We explored the city, including a few gelaterias. Although everyone in Italy has an opinion about who makes the best gelato in their city, we were pretty happy at Il Gelato Centogusti and Leonardo, which has an especially good chocolate gelato made without dairy, capturing the brusque taste of raw cacao. In case you go to Italy, you never get just one flavor of gelato – it’s always two or three per cup or coppetta. And because I worked in restaurants for most of my life and probably ate just 2% of my meals during those years sitting down, I’m not a fan of eating while standing up anymore. (Not that I had a choice before.) Yet I tend to agree that gelato tastes best when consumed while upright and walking.
Milan isn’t a city that’s as picturesque as other cities in Italy. To me, it seemed a little less-homogenous and is more of a city of particular neighborhoods, like Berlin. And like Paris, once you know the vendors in your neighborhood, and at your market, you tend to patronize them because they become friends and they will take care of you.
Still, in the central area, there’s Peck, which is one of the most famous food stores in the world. It’s truly eye-popping and the meats and cheeses are lined up like jewels, and the cheese counter is stacked high with lots of cheese you won’t likely come across elsewhere. The rare white truffles, which cost €8200 per kilo (about $5800/pound), surely would give a Bulgari jewelery shop a run for their money. Sara told me the gelato was quite good, but I was afraid to eat in the magnificent store lest I drip something on a truffle or something, although there’s a caffè upstairs.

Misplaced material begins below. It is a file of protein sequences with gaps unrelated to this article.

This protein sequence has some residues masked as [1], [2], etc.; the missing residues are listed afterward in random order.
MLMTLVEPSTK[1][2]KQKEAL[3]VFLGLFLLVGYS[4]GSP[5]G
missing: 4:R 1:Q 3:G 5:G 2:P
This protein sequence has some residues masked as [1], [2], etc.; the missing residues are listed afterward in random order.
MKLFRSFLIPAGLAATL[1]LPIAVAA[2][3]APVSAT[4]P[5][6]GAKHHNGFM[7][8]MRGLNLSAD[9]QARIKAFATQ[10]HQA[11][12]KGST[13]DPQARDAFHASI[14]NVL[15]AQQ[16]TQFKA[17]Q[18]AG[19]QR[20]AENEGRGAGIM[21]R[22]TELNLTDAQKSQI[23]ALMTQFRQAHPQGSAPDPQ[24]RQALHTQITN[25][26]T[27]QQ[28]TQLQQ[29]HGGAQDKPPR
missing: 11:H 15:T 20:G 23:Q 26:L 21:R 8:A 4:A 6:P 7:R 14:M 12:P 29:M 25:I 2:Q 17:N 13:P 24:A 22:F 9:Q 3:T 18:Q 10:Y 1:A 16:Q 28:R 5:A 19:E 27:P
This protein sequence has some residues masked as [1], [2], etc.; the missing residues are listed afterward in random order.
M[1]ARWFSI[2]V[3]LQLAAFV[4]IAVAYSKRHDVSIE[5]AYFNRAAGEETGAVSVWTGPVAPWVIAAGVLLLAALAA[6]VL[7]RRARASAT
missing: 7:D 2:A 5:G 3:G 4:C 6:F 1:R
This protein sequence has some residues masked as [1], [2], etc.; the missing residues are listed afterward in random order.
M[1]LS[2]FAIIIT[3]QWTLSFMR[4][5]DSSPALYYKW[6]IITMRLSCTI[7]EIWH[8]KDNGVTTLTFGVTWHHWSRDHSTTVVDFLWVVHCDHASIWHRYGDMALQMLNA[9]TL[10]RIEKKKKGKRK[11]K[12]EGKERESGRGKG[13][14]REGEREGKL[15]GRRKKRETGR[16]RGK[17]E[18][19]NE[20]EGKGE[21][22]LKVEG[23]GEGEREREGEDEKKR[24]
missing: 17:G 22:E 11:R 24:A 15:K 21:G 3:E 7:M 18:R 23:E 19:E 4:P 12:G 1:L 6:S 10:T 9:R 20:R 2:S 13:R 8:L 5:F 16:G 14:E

Yes, I live in France, where the cheese is pretty wonderful. But Italian cheese is a whole ‘nother – and different – story. Even Parisians have discovered burrata, a fresh Italian cheese with an elastic exterior. When cut open with the side of a fork, a rush of creamy cheese curds comes spilling out, tasting of a pure milky whiteness so fresh, you can feel the tears spilling out of your eyes at the exact same flow rate.
But one night we had stracciatella di burrata, which is only the soft, squiggly insides of the fresh cheese, served on a bed of peppery arugula. Fortunately the rest of the table was Sicilians completely engrossed in the soccer match on the televisions, another feature of neighborhood places in Italy, and they didn’t notice me and Sara not offering to pass it around the table.
There was more mozzarella action at the outdoor market where she scored some balls of mozzarella, sold under the table…so you had to be “in the know” to get them. And boy, was I glad to be in such wise company. Because when I cut into my first round of the cheese, slicing right through the springy exterior, inside was a barely-set custard of cheese, tasting (again) of the freshest possible milk. It’s something that makes the whole world stop when you put a forkful on your mouth. And for a few minutes, we ate those dreamy mozzarella balls…until we worked out way over to the wisps of salumi.
Salumi (charcuterie, or cured meats) have become pretty popular in America and I always feels like a dip when I go elsewhere and people tell me that I have to try the salumi there. I know it’s good and I really appreciate the fact that people are making it wherever they live. Yes, it’s very good in France (and Spain and Portugal, and elsewhere), but I still think that the coppa, salami, and prosciutto in Italy are the game to beat. (Jambón Ibérico from Spain gets a pass because it’s just plain unsurpassed.)